What is a taxonomy anyway?

The EU’s “Taxonomy” is a classification framework that determines whether an economic activity is environmentally sustainable.  

Under EU legislation, “large” EU companies will soon need to report on their taxonomy “alignment” as part of their mandatory sustainability disclosures.  This means, at risk of oversimplifying, reporting on the extent to which

Our international ESG team has been keeping an eye on what’s going on with regards to green taxonomies. With so much activity already this year, we summarize some of the key developments below.

EU

We recently published this reminder of the EU’s taxonomy framework. Our publication is particularly relevant to non-EU groups with large subsidiaries

The EU Corporate Sustainability Reporting Directive (“CSRD“) entered into force on 5 January 2023 and the associated European Sustainability Reporting Standards (“ESRS“) were adopted by the European Commission on 31 July 2023. Together, the CSRD and ESRS create detailed sustainability reporting requirements that will apply to a significant number of EU and non-EU companies and substantially increase the scope of their sustainability reporting.

Application of the rules is now imminent and, for some, CSRD reporting periods will begin from 1 January 2024.

In this update, we take a look at the implications of the CSRD for non-EU companies and what companies can do to prepare.Continue Reading The EU Corporate Sustainability Reporting Directive is upon us – what non-EU companies should know and do

On 31 July 2023, the European Commission adopted the European Sustainability Reporting Standards (“ESRS“). EU and non-EU entities subject to the new EU Corporate Sustainability Reporting Directive (“CSRD“) will be required to report against the ESRS, making the development of interest to entities preparing for reporting under the CSRD regime.Continue Reading European Commission adopts the European Sustainability Reporting Standards

On 11 July 2023, the European Securities and Markets Authority (ESMA) published a public statement on sustainability disclosure in prospectuses, available here: ESMA32-1399193447-441 Statement on sustainability disclosure in prospectuses (europa.eu).

The statement is addressed to the National Competent Authorities (NCAs) to promote coordinated action regarding sustainability-related disclosure included in prospectuses under current legislation. While the statement is addressed to NCAs, ESMA have said that its contents should be taken into account by issuers and advisers when drawing up a Prospectus Regulation (PR) compliant prospectus that contains sustainability-related disclosure.

Whilst there is little in the way of deviation from best practice here, the statement reflects the enhanced focus of ESMA and NCAs on ESG disclosure and is likely to result in additional commentary from NCAs during the prospectus approval process.

A summary of some of the key takeaways is included below.Continue Reading ESMA release Public Statement on Sustainability Disclosures in Prospectuses

On June 14, 2023, the European Commission proposed negotiating directives for a critical minerals agreement with the United States, intending to promote a partnership between the US and the European Union as allies in the global race to net zero and to strengthen their respective critical mineral supply chains. Back in early March, US President

On 31 May 2023, the European Parliament and the Council of the European Union adopted Regulation (EU) 2023/1115 regarding the marketing and export of certain commodities and products associated with deforestation and forest degradation from the European Union. In this Legal Update, we delve into the regulation and highlight what operators and traders should know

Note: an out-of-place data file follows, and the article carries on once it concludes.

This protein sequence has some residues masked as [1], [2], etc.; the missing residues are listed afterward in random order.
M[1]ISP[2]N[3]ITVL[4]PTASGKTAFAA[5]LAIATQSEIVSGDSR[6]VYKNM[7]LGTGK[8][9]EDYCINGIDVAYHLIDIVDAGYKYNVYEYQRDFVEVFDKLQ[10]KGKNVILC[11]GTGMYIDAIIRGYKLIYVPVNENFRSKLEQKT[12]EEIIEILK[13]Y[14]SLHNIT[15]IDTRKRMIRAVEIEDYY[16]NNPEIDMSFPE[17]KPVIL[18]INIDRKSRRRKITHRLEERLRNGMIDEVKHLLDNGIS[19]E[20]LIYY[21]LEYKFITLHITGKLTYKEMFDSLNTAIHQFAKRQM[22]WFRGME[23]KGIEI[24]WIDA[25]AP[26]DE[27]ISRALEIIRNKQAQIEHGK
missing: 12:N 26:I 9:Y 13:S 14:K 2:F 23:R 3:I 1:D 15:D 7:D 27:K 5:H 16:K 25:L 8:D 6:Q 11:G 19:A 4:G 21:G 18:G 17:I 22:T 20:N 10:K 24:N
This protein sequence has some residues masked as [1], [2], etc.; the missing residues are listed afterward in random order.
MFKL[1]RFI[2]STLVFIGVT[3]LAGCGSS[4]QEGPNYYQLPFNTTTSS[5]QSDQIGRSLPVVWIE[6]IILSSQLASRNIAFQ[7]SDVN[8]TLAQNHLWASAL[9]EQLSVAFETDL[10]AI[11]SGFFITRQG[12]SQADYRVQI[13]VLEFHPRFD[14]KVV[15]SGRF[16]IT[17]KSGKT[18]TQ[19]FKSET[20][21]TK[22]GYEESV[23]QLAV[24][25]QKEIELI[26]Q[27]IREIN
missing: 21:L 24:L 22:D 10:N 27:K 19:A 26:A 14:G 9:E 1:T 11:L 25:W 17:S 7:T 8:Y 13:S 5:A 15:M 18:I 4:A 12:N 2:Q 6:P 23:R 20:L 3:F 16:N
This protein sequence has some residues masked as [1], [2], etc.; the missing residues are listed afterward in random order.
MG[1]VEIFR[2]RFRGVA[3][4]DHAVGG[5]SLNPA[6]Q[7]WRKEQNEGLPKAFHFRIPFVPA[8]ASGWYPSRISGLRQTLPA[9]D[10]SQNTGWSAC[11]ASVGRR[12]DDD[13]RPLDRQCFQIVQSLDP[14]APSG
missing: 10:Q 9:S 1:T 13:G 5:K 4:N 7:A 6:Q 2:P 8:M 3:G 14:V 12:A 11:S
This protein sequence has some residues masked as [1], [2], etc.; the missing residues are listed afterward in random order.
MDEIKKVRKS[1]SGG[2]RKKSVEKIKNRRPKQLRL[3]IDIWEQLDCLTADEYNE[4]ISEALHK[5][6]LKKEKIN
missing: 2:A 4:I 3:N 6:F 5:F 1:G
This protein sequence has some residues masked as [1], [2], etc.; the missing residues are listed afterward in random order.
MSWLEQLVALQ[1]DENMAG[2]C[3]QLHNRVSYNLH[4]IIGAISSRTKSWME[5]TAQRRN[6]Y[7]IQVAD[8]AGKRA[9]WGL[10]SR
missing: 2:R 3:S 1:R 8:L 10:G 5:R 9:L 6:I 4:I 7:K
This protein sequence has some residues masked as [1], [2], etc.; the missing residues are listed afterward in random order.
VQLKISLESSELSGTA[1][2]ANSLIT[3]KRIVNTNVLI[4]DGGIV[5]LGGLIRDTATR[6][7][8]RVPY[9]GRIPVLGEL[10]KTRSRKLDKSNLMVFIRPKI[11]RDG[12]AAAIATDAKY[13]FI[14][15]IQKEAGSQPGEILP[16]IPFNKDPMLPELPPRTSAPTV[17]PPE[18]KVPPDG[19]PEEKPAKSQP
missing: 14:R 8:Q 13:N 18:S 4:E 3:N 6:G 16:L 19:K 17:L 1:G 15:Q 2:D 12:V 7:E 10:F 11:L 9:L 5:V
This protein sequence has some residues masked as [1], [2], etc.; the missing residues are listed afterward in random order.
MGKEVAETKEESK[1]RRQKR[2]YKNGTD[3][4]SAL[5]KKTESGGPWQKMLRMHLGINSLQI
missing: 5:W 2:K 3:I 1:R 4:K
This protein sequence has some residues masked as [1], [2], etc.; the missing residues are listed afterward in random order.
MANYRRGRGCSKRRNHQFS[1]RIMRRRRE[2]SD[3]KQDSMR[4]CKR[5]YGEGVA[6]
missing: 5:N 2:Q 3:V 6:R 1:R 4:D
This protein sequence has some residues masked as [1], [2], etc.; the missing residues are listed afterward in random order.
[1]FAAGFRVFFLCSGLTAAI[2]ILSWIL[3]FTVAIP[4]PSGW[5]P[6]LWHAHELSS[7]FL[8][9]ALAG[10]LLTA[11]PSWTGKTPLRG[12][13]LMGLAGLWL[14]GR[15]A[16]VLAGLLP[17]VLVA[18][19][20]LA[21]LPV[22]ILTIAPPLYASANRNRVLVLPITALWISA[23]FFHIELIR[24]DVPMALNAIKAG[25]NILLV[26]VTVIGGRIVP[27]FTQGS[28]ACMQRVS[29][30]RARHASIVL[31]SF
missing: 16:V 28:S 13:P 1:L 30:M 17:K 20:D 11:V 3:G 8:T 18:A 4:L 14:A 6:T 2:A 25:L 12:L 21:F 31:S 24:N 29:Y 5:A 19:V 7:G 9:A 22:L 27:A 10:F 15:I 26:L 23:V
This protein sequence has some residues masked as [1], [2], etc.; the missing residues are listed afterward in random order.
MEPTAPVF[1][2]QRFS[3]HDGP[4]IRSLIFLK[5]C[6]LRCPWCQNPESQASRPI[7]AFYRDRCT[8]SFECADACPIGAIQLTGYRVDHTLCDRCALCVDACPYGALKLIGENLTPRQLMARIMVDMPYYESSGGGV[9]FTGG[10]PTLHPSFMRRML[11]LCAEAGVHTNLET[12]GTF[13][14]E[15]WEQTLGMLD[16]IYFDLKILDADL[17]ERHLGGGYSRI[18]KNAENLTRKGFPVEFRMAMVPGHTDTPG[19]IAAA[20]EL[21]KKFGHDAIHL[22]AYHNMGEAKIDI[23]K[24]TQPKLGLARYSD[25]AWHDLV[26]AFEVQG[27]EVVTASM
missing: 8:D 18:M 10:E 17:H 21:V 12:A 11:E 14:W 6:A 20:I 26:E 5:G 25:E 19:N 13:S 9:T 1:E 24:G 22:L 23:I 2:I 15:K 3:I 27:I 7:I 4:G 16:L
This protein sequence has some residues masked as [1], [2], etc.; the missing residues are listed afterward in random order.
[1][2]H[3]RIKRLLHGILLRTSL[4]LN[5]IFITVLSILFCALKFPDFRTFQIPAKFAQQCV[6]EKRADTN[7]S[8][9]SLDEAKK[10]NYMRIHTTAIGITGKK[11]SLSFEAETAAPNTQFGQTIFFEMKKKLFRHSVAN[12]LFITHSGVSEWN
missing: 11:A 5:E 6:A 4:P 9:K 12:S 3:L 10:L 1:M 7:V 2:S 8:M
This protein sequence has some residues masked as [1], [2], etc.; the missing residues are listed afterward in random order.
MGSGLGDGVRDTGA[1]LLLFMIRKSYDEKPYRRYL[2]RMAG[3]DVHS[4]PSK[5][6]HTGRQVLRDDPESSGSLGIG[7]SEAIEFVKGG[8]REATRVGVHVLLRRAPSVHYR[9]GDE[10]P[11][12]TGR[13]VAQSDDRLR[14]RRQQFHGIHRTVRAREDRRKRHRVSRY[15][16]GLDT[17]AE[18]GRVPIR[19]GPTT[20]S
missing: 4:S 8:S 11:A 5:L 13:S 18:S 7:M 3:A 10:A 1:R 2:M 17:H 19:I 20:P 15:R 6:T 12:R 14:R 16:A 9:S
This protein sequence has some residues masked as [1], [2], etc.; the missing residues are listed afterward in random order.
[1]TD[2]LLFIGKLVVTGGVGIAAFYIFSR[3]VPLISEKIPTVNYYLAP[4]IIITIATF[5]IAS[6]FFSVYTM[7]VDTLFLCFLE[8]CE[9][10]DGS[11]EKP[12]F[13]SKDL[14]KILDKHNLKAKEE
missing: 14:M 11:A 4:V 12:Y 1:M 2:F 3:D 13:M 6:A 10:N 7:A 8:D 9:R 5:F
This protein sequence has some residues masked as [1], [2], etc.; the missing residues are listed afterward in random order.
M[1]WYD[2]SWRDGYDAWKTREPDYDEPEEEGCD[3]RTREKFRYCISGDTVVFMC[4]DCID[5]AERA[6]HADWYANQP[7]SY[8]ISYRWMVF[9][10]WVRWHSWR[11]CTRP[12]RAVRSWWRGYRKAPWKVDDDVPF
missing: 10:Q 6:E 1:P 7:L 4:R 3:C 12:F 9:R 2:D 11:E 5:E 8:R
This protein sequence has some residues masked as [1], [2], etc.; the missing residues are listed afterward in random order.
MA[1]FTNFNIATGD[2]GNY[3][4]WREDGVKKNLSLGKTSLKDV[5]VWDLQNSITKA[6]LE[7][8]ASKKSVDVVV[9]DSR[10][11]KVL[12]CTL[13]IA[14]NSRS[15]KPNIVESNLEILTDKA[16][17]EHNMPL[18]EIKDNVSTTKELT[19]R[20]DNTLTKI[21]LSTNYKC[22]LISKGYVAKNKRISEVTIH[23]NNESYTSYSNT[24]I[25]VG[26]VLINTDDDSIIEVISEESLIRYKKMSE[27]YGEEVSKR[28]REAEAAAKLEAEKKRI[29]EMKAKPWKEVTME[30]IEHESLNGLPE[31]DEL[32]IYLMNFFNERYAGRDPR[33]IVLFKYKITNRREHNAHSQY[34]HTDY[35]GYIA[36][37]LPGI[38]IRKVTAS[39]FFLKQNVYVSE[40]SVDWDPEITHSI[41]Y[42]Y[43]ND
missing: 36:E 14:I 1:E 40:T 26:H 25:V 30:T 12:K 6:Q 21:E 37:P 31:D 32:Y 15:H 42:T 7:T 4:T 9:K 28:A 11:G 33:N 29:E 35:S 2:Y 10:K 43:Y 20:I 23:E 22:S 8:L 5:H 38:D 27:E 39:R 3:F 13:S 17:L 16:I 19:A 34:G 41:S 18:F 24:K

On 1 June 2023, the European Parliament (the “EP“) plenary session adopted its proposed amendments to the draft EU Corporate Sustainability Due Diligence Directive (“CSDDD“).

The adopted text largely mirrors the version voted on by the EP’s Legal Affairs Committee in April 2023 (which we discussed in our earlier blog post), in that it confirms that:

  • asset managers and institutional investors will be in-scope;
  • the due diligence requirements will apply to: (i) EU companies with over 250 employees and a global turnover of over €40 million; (ii) parent companies with over 500 employees and a global turnover of over €150 million; and (iii) non-EU companies with a global turnover of over €150 million if at least €40 million of this was generated in the EU; and
  • directors of companies with more than 1,000 employees will be responsible for ensuring the company implements a transition plan that is compatible with the goals of the Paris Agreement.

The adopted text also confirms that non-compliant companies may be liable for damages and could be sanctioned by the national supervisory authorities of EU member states. Sanctions include taking a company’s goods off the market and/or the imposition of fines of at least 5% of a company’s net global turnover. Non-EU companies that fail to comply may also be banned from public procurement in the EU.Continue Reading Human Rights and the Environment – European Parliament adopts amendments to draft Corporate Sustainability Due Diligence Directive

The European Union has agreed on the final version of its Carbon Border Adjustment Mechanism (“CBAM”). The CBAM will apply to a limited set of products (cement, aluminium, fertilisers, electric energy production, hydrogen, iron and steel, as well as some “precursors” such as cathode active materials and a limited number of downstream products)

On 25 April 2023, the European Parliament’s Legal Affairs Committee voted in favour of a revised version of the EU draft Corporate Sustainability Due Diligence Directive (“the Draft Directive”).

The revised version differs from the versions that we have previously commented on here, here and here in the following key respects:

  • Inclusion